by L. G. William Chapman, B.A., LL.B.
Most likely you’ve heard the Biblical story about Cain and Abel (the sons of Adam and Eve). After Cain had murdered his brother Abel, God asked him where his brother was. Cain answered, "I know not; am I my brother’s keeper?" Cain’s words have come to symbolize the unwillingness of people to accept responsibility for the welfare of others. The tradition of Judaism and Christianity is that people do in fact have this responsibility.
This responsibility to watch out for and care for one another has however recently been turned on its head in Almonte. The precipitating matter is not so egregious as a murder; rather it is a less compelling though oddly motivating water usage restriction. Quite apart from the fact that the watering restriction may have arisen not from any shortage but instead from a malfunction of one of the pumps of the Town’s five artesian wells, there is nonetheless a perceived shortage no doubt nurtured by the pervasive drought in Eastern Ontario. People have generally become exceptionally sensitive about unnecessary water usage particularly for what are now considered such luxuries as lawn and garden watering.
In the various subdivisions throughout Almonte, where people are in close proximity to one another, the matter of an errant green lawn does not go unnoticed. Any use of water for other than mandatory purposes attracts considerable interest from one’s "brother". Indeed neighbours have become openly provoked and sometimes hostile about the matter, all in support of the common good. It appears that the environmental concerns have provided a springboard for enthusiasts who unfortunately have on occasion made more than an inductive leap.
For example, in one instance which lately came to my attention a woman (who accepted the propriety of the water ban) was draining the remaining water from her garden hose before removing it for storage to the garage. As fate would have it, a passing motorist saw the water being disgorged from the hose and immediately proceeded to take the time as a good neighbour to share his discountenance with this woman’s illegal activity. Mainly he looked long and hard down his nose at her. He was then joined by another more vocal neighbour who, upon observing the same sequence of events, suffered a lapse into the vernacular by pronouncing that the woman "didn’t give a #!*@" about the water restriction. I hardly need tell you that the combined effort of these two uninformed gentlemen was sufficient to cause considerable distress to the woman who hadn’t the strength under the circumstances to come to her own defence.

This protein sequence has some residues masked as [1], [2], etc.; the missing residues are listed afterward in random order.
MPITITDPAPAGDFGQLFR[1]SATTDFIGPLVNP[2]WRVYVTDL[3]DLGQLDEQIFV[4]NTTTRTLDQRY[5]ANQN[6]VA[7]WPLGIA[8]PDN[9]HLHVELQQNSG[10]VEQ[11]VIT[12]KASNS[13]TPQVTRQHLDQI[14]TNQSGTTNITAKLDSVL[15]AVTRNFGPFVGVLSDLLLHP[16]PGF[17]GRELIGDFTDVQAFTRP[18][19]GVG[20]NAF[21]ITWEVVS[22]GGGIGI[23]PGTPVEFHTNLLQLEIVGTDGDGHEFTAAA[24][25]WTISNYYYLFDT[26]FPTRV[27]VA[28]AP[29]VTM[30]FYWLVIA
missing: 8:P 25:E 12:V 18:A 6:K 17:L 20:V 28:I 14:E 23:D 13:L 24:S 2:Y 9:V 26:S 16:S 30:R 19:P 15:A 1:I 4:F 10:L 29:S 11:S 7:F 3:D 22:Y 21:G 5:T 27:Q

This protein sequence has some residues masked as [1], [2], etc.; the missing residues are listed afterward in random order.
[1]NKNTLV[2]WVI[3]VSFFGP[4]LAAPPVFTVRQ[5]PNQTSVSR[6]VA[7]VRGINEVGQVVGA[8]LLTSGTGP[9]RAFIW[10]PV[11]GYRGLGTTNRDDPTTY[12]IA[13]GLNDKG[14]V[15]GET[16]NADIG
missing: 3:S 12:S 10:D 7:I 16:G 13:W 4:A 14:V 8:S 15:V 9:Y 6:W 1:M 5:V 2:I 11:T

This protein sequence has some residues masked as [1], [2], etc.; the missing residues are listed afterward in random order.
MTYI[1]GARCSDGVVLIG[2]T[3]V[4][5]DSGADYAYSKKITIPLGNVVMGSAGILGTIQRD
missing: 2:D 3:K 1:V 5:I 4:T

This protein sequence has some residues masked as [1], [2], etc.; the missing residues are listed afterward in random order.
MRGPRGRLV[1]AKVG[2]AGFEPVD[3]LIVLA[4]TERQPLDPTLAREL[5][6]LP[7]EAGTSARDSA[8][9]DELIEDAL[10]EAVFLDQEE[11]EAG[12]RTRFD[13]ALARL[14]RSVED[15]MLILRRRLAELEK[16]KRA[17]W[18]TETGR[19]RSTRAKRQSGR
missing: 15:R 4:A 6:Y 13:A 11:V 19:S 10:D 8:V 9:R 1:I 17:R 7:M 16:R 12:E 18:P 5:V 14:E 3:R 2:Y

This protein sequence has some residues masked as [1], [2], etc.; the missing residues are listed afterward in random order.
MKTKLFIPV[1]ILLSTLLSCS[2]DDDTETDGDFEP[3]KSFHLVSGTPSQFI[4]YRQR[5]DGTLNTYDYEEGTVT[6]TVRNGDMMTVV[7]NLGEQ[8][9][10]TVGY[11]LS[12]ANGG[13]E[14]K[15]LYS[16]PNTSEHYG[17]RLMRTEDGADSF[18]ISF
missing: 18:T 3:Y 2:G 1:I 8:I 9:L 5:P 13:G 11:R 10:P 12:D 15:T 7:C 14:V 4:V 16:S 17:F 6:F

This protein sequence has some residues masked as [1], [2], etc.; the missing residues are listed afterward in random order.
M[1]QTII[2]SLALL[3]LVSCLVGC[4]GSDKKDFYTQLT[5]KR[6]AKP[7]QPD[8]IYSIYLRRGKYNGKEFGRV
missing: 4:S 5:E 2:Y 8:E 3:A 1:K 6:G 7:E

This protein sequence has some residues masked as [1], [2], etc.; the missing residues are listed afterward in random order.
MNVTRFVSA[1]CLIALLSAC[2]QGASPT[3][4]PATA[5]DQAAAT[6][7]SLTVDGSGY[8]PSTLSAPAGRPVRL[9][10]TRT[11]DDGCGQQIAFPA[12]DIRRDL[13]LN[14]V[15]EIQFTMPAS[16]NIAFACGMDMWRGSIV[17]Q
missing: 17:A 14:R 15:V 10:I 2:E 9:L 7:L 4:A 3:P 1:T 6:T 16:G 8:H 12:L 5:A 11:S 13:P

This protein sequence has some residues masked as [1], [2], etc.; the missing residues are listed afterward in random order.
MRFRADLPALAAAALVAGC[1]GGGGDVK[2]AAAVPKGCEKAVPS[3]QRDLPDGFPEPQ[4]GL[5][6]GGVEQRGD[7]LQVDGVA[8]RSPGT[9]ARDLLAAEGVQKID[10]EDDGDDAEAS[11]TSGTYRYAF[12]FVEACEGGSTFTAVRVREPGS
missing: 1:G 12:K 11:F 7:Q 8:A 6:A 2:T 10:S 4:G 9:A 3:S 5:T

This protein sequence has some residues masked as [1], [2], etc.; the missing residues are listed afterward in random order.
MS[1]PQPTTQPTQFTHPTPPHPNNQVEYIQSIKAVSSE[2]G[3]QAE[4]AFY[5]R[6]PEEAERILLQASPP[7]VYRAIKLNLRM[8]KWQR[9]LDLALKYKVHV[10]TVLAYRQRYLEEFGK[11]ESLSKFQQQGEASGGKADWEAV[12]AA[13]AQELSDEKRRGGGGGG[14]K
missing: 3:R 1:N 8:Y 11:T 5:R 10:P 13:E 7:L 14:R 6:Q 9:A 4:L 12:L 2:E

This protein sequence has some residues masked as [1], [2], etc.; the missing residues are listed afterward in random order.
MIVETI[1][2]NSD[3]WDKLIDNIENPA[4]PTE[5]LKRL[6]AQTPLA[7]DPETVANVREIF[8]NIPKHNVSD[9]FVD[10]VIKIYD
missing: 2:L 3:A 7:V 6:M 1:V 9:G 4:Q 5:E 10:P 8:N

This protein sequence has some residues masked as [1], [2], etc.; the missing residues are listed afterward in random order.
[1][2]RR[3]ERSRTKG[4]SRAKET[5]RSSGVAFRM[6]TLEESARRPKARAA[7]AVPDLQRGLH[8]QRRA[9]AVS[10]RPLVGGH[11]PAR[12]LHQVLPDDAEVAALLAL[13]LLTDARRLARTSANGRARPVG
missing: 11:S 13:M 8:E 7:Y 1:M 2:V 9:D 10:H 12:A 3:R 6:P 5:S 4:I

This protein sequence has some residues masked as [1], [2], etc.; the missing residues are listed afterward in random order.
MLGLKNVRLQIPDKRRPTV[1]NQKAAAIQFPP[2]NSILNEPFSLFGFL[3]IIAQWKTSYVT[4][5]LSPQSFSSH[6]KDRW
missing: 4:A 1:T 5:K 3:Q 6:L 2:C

In another instance the occupants of a household were approached by a neighbour who wrongly concluded that the collection of water in a pool at the front of the other’s house was a mark of insurrection whereas in fact it was merely the residue of one of the few and brief rainfalls which had earlier transpired. So popular was it among other neighbours to draw the same incorrect inference that the householders were eventually obliged to manufacture a sign which they placed on their front lawn defining the source of the water.
Similarly several of those who are riparian landowners have come under severe scrutiny by others less well-positioned, and resort has had to be had again to public proclamations of the source of the water ("pumped from the river").
What it is that translates the concern for public good and well-being into something more closely resembling a lynch mob is hard to say. Yet it is regrettable that certain members of our community have had to suffer the indignity of trial without evidence. It amuses me to see how inflated some people become from an otherwise good and honourable cause. How quickly we capitulate our social niceties in the name of care and concern.